Terracotta Rave

Curator: Shlomit Bauman
Opening: November 1, 2018 at 19:30
Closing: December 22, 2018 at 14:00
Morning of lectures: Friday 7/12/18 at 10:30
Gallery talk: Friday 21/12/18 at 11:30

Photo by Shay ben Efraim

Participants: Atelier Polyhedre, Avner Ofek, Luka Or, Orah Ayalon, Tair Almor, Tal Batit, Yoram Blumenkrantz, Avner Balahsan and Yohay Alush, Ziv Ben Dov, Cohavit Ben Ezra Goldenberg, Anat Bar El, Eitan Bartal, May Brender, Michal Goldberg Givati, David Goss, Alon Gil, Shay Gerassy, Dov Ganchrow, Asaf Dahan, Lena Dubinsky, Avner Singer, Ofir Zmudjak, Eran Zarhi and Tal Yamin, Yonathan Havazelet, Eden Hevroni, Magdalena Hefetz, Terracotta Ofakim, Ezri Tarazi and Haim Parnas, Dona Jonathan Cohen, Uriel Caspi, Roy Maayan, Ofra Amikam, Gur Inbar, Eilon Armon, Yulia Tsukerman, Ziv Tsfati, Amir Zobel, Studio Reddish – Naama Steinbock & Idan Friedman, Aviv Shany, Sivan Scheffner

The Mediterranean is characterized by Terra Cotta, a reddish clay that fires at a low temperature (950 – 1100 deg.C). This clay has been used from ancient times until today and has created a material culture that is a visible identity because of the extensive use in its many functions. When traveling in the Middle East, North Africa and Southern Europe, terracotta in its full palette of colors from red to pink, is visible in the internal and external architecture. Terracotta is and was used for food and cooking utensils, architectural elements (tiles and bricks, pipes and planters), water filters, sculptures and figurines. Terracotta RAVE examines the local, Middle East and Mediterranean presentation of the use of this clay.

Terracotta is a clay saturated with red iron oxide and is similar in color to various types of earth. The color can vary from reddish to pinkish or mustard, depending on the source. The firing temperature range is the lowest in the ceramic spectrum and is called earthenware since it is similar to earth.

The use of terracotta is very common around the world since it is available, cheap and easy to work with and fire. The Israeli terracotta is pink to mustard in color and a paler version of the southern European clay.

When traveling in southern Europe (Portugal, Spain, Italy, France and Greece) and in Northern Africa (Morocco, Libya, Egypt) it is easy to recognize the centrality of terracotta in the architectural and functional culture. In Israel what is obvious is the lack of use of the local terracotta in the public and private space.

In the past there were artists such as Hedwig Grossman, Amnon Israeli, Chana Charag Tzuntz or Israel Bankir who placed great importance on the use of local materials. However, despite the traditional use of local terracotta, it has disappeared from the architecture in Israel and the functional vessels in the home.
One of the reasons lies in the cultural and political break with the traditional, local Palestinian culture. Another reason is the modernist building that was characteristic of the beginning of the State of Israel which focused on the use of concrete instead of traditional Palestinian building (work quarters and brutalist architecture) and with time these structures became monstrous concrete, metal and glass buildings. The third reason is the development of a global material cultural identity – shunning the local east – and the desire to be international and western with the use of porcelain and industrial white materials. The desire to be global turned the brown clay into old and archaic.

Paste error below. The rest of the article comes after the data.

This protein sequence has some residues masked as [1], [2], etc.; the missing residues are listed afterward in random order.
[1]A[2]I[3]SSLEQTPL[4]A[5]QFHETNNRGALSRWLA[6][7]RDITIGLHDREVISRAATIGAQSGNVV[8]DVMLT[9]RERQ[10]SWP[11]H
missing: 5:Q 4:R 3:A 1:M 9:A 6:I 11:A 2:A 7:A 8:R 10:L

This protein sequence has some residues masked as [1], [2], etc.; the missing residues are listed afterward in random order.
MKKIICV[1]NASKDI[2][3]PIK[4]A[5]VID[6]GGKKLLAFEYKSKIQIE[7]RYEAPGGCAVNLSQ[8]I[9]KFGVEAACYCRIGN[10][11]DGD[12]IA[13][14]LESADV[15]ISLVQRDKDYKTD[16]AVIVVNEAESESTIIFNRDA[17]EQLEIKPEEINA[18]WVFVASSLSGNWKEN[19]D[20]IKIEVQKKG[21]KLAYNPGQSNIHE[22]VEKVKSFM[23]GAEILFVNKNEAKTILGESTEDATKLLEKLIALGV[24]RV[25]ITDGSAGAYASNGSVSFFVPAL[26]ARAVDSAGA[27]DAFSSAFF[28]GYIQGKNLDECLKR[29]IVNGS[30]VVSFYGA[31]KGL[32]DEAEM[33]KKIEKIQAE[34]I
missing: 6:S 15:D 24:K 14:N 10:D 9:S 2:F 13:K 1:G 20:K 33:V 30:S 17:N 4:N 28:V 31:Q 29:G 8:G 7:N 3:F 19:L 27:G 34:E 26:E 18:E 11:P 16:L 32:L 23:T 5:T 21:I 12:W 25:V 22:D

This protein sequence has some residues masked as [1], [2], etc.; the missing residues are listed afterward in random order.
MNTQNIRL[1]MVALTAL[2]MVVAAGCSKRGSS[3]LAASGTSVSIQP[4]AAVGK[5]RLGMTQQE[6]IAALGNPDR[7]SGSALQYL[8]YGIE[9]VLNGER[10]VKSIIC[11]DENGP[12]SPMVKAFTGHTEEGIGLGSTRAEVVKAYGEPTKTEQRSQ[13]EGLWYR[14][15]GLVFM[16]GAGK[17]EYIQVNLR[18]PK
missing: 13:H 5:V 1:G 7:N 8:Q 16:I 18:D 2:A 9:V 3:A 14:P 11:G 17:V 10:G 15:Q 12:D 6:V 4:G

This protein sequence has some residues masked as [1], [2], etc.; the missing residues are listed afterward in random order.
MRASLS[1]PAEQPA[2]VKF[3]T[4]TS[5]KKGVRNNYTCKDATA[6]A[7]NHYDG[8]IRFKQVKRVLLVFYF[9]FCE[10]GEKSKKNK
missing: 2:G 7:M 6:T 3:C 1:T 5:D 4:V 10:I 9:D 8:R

The exhibition Terracotta RAVE re-examines the presentation of terracotta in material culture, examining issues such as local identity, with an attempt to fall in love once again with the reddish-brown clay (or more accurately pinkish, mustard) and to examine its visibility and huge potential in architecture and its expression in art. The exhibition uses a clod of earth in a journey to the notion of identity, elusive and tricky, charged with personal and collective questions, political, local and global.

The exhibition will take over all the spaces in the Benyamini Center, from the ground to the roof, and will include 42 works by artists, makers and designers, including an installation by Atelier Polyhedre Baptiste Ymonet & Vincent Jousseaume ,from Nantes, France, a studio that works on the seam between art, design and space. In addition, we will show products made by Terracotta Ofakim, a family factory that produces and imports terracotta building elements.

Terracotta Ofakim production process:


An excerpt from an interview between Shlomit Bauman the curator and Lori Vahaba

Terracotta Ofakim is a family business established by the Vehaba family in 1982 – Yehoshua Vehaba and his brother – and to this day is managed by the family. It is located in the western Negev in Ofakim and it specializes in the manufacture of items made from clay, especially terracotta. In the beginning they made roof tiles at a time when single houses with tiled roofs became popular in Israel. After a while they expanded to other products and today, they no longer make clay roof tiles.

Lori, the daughter, together with her brother oversee the marketing.  Their involvement in the making of clay products led them to become involved in architecture and architectural projects in Israel. The use of terracotta is not that prevalent in Israel since builders prefer cheaper materials. However, the use of terracotta in the many projects around Israel has proven the quality of the product over time.

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